- Increase in B cells' life span
- Decrease in cytotoxic T cells, decrease in suppressor T cell function, and impaired generation of polyclonal T-cell cytolytic activity
- Increased number and activity of helper T cells
- Increased number of circulating neutrophils undergoing NETosis (NET=neutrophil extracellular traps), a form of apoptosis specific for neutrophils, releases DNA bound to protein in protein nets, which stimulates anti-DNA and IFN-alpha production
- Increased neutrophil extracellular trap leads to: 
The following evidence is suggestive of the hormonal predisposition to SLE:
- Predilection of the disease for females shows the relationship between female hormones and the onset of SLE
- Significantly increased risk for SLE in:
Hormones that are related to disease progression include:
- Stimulates the immune system and is elevated in SLE
- Including oral contraceptive use and postmenopausal hormone replacement therapy: 
- Stimulates the type 1 IFN pathway
- Stimulates thymocytes, CD8+ and CD4+ T cells, B cells, macrophages, and causes the release of certain cytokines (eg, IL-1)
- Prompt maturation of B cells, especially those that have a high affinity to anti-DNA antibodies by decreasing the apoptosis of self-reactive B-cells
- Stimulate expression of HLA and endothelial cell adhesion molecules (VCAM, ICAM)
- Increases macrophage proto-oncogene expression
- Enhanced adhesion of peripheral mononuclear cells to endothelium
- May inhibit the type 1 interferon pathway, suggesting that a balance between estrogen and progesterone may be critical for the body to remain healthy
- Both progesterone and high levels of estrogen promote a Th2 response, which favors auto-antibody production
Systemic lupus erythematosus is transmitted in a polygenic inheritance pattern. Genes involved in the pathogenesis of systemic lupus erythematosus include HLA class 2 (especially DR2 and DR3), HLA class 3 (especially complement genes including C2 and C4 genes), IFNRF5 gene, and other genes related to the immunologic system. The following evidence is also suggestive of the genetic predisposition of SLE:
- Increase occurrence of disease in identical twins
- Increased disease frequency among first degree relatives
- The increased occurrence of the disease in siblings of SLE patients
|Class||Gene subtype||Function||Pathological effect and Molecular mechanisms|
|Autoantigen presentation||HLA class 2|
|Immune complex dependent response||HLA class 3||
|Innate response||Interferon (IFN) regulatory factor 5|
|The IRAK1-MECP2 region||
|Cell apoptosis regulators||TREX1|
|IFNα regulators||TNFAIP3 and TNIP1||
|Regulators of Lymphocytes||TNFSF4||
|Genes involved in immune complex clearance||ITGAM||
- Homozygous deficiencies of the components of complement, especially C1q, are associated with developing immunologic diseases, particularly SLE or a lupus-like disease.
- The FcγRIIA polymorphism has been associated with nephritis in African Americans, Koreans, and Hispanics. Both FcgammaRIIa and FcgammaRIIIa have low binding alleles that confer risk for SLE and may act in the pathogenesis of disease. 
- Women treated with estrogen-containing regimens such as oral contraceptives or postmenopausal hormone replacement therapies are more predisposed to SLE.
- Annular or psoriasiform skin lesions are associated with anti-Ro (SS-A) and anti-La (SS-B) antibodies.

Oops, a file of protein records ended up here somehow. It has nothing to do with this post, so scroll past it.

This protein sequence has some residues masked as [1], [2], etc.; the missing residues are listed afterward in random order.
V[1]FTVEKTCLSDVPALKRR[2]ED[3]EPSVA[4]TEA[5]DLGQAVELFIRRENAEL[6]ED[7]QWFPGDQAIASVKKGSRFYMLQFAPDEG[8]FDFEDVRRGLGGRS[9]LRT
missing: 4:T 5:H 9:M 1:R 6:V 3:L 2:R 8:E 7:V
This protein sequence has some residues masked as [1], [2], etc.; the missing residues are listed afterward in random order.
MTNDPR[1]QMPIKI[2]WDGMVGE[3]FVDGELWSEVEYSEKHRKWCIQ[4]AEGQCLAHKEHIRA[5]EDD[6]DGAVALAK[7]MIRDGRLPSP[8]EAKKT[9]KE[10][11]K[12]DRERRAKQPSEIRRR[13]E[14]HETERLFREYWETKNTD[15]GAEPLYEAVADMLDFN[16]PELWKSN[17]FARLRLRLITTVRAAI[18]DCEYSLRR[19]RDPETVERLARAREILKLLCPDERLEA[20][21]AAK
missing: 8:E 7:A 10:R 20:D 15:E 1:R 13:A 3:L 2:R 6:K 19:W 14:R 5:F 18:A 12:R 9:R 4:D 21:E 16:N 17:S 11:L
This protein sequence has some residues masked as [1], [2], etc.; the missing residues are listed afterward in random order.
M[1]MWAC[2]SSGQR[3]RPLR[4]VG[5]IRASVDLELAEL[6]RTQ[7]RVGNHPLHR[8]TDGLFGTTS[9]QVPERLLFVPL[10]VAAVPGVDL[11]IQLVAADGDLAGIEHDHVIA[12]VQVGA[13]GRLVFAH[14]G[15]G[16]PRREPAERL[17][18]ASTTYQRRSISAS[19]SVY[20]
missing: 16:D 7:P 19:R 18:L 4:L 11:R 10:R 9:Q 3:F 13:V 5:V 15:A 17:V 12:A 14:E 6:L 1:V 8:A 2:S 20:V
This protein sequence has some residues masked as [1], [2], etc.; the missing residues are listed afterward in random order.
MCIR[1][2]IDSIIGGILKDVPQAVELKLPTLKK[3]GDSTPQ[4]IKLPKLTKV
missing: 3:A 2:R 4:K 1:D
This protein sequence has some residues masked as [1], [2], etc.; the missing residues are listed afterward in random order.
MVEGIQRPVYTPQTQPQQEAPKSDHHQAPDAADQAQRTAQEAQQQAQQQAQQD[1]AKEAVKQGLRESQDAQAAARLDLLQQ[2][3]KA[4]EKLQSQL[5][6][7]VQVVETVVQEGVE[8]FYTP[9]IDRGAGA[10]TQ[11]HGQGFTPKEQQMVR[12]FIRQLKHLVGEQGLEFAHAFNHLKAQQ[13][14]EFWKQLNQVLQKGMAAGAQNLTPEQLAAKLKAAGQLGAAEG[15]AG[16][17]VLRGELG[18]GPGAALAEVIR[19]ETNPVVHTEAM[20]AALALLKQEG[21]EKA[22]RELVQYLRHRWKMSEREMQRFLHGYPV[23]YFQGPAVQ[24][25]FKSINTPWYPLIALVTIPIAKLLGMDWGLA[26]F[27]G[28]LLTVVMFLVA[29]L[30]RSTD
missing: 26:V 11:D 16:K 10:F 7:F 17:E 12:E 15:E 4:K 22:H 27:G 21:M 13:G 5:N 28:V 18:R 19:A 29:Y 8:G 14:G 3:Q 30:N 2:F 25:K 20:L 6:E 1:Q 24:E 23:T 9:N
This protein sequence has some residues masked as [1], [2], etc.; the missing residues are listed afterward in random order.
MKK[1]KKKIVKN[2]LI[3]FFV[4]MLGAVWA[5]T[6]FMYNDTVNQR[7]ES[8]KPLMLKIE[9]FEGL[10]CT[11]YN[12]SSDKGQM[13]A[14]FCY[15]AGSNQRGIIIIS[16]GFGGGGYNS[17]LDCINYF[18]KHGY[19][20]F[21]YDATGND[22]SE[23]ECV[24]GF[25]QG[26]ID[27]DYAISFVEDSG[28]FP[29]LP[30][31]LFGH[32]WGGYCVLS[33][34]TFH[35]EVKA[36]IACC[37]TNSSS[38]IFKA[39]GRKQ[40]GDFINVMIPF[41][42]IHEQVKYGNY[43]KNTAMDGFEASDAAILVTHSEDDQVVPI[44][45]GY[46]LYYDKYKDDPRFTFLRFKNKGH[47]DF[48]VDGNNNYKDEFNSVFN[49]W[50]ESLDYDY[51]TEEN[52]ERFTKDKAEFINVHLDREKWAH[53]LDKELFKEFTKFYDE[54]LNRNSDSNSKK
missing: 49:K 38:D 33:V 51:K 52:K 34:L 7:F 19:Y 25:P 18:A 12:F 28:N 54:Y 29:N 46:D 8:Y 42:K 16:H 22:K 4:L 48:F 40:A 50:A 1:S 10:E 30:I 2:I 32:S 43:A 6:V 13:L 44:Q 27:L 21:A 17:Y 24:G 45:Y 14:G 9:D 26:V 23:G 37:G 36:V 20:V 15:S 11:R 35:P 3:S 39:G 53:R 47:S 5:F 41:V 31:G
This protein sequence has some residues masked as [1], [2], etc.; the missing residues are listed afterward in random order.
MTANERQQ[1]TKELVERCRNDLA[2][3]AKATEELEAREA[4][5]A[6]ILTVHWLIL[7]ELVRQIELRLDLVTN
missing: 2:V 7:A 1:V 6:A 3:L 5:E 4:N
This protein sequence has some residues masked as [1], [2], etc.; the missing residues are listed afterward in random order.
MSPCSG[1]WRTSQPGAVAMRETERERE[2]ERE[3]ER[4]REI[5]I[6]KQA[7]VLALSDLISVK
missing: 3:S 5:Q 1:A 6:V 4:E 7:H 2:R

- Anti-Ro, anti-La, anti sm, and anti RNP antibodies have been associated with mucocutaneous involvement and less severe nephropathy.
On gross pathology the most important characteristic findings are:
- Kidney: Bilateral pallor and hypertrophy
- Brain: Infarct regions and hemorrhages
- Heart: Cardiomegaly and valvular vegetation
- Lung: Peural fibrosis and pleural effusion
On microscopic histopathological analysis, lupus erythematosus (LE) cells can be seen in SLE. LE cells are neutrophils that have engulfed an intact nucleus. LE cells are also known as LE bodies.
On microscopic histopathological analysis, apoptotic keratinocytes, vacuolization of the basement membrane, and dermal mucin deposition are characteristic findings of SLE dermatitis, and active or inactive endocapillary or extracapillary segmental glomerulonephritis are characteristic findings of SLE nephritis. Microscopic findings in systemic lupus erythematosus are based on the involved organ system.
Common shared histopathologic features among all different subtypes of cutaneous lupus include:
- Epidermal atrophy
- Dermal mucin deposition
- Liquefactive degeneration of the basal layer of the epidermis and vacuolization
- Thickening of the basement membrane
- Pigment incontinence
- Mononuclear cell infiltration at dermo-epidermal junction
- Superficial, perivascular, and perifollicular areas (due to mononuclear cell inflammatory infiltrate)
|SLE dermatitis subtype||Specific microscopic findings||Preview|
|Acute cutaneous lupus erythematosus|
|Subacute cutaneous lupus erythematosus|
|Chronic cutaneous lupus erythematosus||
|Class||SLE nephritis subtype||Light microscopy findings||Light microscopy previews||Electron microscopy/Immunofluorescence findings|
|I||Minimal mesangial lupus nephritis||-||
|II||Mesangial proliferative lupus nephritis||
|III||Focal lupus nephritis|
|IV||Diffuse lupus nephritis||
|V||Lupus membranous nephropathy||
|VI||Advanced sclerosing lupus nephritis||
- Nonspecific histopathologic findings
- Superficial fibrin-like material
- Local or diffuse synovial cell lining proliferation
- Vascular changes:
- Atrophy of rete processes
- Superficial and deep inflammatory infiltrates
- Edema in the lamina propria
- Continuous or patchy periodic acid-Schiff (PAS)-positive deposits in the basement membrane zone
- Deposition of intercellular mucin
- Deposition of immunoglobulin and complement at the dermal-epidermal junction
Lupus nephritis histopathology